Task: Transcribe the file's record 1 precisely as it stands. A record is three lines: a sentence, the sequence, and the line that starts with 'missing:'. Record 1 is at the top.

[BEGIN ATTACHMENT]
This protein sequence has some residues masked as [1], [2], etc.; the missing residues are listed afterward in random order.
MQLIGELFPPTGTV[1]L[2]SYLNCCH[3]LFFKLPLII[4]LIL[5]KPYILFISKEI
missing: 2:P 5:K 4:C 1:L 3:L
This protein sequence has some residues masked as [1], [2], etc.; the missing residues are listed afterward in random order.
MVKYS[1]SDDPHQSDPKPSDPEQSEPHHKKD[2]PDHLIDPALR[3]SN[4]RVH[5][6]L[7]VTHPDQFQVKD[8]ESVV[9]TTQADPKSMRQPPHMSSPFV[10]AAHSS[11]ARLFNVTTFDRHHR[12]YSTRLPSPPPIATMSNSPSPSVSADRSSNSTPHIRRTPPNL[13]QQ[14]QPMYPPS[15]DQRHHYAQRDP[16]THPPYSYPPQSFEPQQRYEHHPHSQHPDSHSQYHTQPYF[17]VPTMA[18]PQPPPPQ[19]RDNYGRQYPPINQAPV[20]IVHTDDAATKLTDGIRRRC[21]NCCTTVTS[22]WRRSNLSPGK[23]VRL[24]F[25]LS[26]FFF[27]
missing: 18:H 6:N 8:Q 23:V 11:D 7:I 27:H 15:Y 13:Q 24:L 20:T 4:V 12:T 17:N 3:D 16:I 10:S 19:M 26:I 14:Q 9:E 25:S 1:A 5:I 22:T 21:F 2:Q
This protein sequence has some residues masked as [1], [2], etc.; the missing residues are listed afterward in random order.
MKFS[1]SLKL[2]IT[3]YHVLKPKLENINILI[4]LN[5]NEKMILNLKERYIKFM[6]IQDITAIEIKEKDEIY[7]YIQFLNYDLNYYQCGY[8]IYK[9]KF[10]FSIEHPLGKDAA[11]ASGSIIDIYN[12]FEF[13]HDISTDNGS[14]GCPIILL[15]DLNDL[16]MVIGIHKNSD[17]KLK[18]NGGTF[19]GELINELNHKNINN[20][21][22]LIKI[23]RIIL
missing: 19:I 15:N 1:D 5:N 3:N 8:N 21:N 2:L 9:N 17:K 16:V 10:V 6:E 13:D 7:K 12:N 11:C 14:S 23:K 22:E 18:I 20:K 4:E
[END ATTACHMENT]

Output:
This protein sequence has some residues masked as [1], [2], etc.; the missing residues are listed afterward in random order.
MQLIGELFPPTGTV[1]L[2]SYLNCCH[3]LFFKLPLII[4]LIL[5]KPYILFISKEI
missing: 2:P 5:K 4:C 1:L 3:L